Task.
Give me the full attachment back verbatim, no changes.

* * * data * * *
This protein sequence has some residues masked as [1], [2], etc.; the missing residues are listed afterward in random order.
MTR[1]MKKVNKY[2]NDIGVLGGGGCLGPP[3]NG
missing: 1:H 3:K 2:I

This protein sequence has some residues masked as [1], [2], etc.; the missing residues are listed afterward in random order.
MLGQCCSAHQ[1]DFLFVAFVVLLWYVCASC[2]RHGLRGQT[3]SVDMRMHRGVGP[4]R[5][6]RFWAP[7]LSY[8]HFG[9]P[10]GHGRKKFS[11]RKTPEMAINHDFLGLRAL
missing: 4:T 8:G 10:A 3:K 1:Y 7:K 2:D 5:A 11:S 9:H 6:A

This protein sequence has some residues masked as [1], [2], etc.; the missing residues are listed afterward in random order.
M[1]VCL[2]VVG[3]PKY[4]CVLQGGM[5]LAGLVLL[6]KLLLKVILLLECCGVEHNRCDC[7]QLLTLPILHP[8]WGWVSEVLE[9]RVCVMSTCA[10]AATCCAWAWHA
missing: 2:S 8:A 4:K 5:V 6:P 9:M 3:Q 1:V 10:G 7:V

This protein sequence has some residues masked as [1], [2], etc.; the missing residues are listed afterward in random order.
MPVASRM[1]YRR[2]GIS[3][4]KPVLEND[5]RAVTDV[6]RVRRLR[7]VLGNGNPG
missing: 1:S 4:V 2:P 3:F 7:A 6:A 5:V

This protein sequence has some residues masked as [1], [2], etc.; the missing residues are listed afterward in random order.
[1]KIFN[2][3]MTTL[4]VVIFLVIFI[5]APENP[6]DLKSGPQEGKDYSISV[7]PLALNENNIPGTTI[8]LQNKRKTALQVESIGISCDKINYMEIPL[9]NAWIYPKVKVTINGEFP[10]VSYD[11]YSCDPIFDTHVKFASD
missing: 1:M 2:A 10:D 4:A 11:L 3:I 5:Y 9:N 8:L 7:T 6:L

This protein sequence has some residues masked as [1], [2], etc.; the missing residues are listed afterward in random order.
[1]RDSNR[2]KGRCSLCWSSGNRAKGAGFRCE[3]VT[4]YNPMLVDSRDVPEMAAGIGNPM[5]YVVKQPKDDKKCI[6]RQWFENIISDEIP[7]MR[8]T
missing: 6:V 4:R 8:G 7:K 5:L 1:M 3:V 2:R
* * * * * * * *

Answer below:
This protein sequence has some residues masked as [1], [2], etc.; the missing residues are listed afterward in random order.
MTR[1]MKKVNKY[2]NDIGVLGGGGCLGPP[3]NG
missing: 1:H 3:K 2:I

This protein sequence has some residues masked as [1], [2], etc.; the missing residues are listed afterward in random order.
MLGQCCSAHQ[1]DFLFVAFVVLLWYVCASC[2]RHGLRGQT[3]SVDMRMHRGVGP[4]R[5][6]RFWAP[7]LSY[8]HFG[9]P[10]GHGRKKFS[11]RKTPEMAINHDFLGLRAL
missing: 4:T 8:G 10:A 3:K 1:Y 7:K 2:D 5:A 11:S 9:H 6:A

This protein sequence has some residues masked as [1], [2], etc.; the missing residues are listed afterward in random order.
M[1]VCL[2]VVG[3]PKY[4]CVLQGGM[5]LAGLVLL[6]KLLLKVILLLECCGVEHNRCDC[7]QLLTLPILHP[8]WGWVSEVLE[9]RVCVMSTCA[10]AATCCAWAWHA
missing: 2:S 8:A 4:K 5:V 6:P 9:M 3:Q 1:V 10:G 7:V

This protein sequence has some residues masked as [1], [2], etc.; the missing residues are listed afterward in random order.
MPVASRM[1]YRR[2]GIS[3][4]KPVLEND[5]RAVTDV[6]RVRRLR[7]VLGNGNPG
missing: 1:S 4:V 2:P 3:F 7:A 6:A 5:V

This protein sequence has some residues masked as [1], [2], etc.; the missing residues are listed afterward in random order.
[1]KIFN[2][3]MTTL[4]VVIFLVIFI[5]APENP[6]DLKSGPQEGKDYSISV[7]PLALNENNIPGTTI[8]LQNKRKTALQVESIGISCDKINYMEIPL[9]NAWIYPKVKVTINGEFP[10]VSYD[11]YSCDPIFDTHVKFASD
missing: 1:M 2:A 10:D 4:A 11:L 3:I 5:Y 9:N 8:L 7:T 6:L

This protein sequence has some residues masked as [1], [2], etc.; the missing residues are listed afterward in random order.
[1]RDSNR[2]KGRCSLCWSSGNRAKGAGFRCE[3]VT[4]YNPMLVDSRDVPEMAAGIGNPM[5]YVVKQPKDDKKCI[6]RQWFENIISDEIP[7]MR[8]T
missing: 6:V 4:R 8:G 7:K 5:L 1:M 3:V 2:R